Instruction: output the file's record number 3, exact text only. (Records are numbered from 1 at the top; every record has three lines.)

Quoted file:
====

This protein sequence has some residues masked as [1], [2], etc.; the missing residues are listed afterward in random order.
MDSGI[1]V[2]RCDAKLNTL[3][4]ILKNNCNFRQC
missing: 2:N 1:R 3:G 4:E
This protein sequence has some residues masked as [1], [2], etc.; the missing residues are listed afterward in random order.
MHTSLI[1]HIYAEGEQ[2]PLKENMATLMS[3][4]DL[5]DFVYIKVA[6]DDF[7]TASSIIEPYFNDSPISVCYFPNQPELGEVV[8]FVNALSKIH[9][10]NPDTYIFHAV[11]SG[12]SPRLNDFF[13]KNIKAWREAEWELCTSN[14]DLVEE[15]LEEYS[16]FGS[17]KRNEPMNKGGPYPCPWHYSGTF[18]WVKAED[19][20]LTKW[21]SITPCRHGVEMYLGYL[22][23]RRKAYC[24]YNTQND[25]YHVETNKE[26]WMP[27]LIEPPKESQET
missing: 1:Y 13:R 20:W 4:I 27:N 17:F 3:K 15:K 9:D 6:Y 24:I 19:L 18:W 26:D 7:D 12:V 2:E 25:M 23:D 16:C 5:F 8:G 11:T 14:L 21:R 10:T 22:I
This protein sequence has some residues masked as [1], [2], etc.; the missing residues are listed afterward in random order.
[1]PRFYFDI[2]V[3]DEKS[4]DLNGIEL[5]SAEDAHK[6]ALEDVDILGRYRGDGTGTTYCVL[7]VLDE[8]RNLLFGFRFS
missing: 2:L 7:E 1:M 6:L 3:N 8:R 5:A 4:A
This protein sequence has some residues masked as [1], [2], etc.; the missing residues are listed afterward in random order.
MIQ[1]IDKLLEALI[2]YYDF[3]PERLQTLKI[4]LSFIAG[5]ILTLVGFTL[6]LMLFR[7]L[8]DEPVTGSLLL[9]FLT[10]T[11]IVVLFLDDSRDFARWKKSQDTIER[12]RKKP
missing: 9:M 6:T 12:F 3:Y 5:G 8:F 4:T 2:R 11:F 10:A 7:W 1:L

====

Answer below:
This protein sequence has some residues masked as [1], [2], etc.; the missing residues are listed afterward in random order.
[1]PRFYFDI[2]V[3]DEKS[4]DLNGIEL[5]SAEDAHK[6]ALEDVDILGRYRGDGTGTTYCVL[7]VLDE[8]RNLLFGFRFS
missing: 2:L 7:E 1:M 6:L 3:N 8:R 5:A 4:A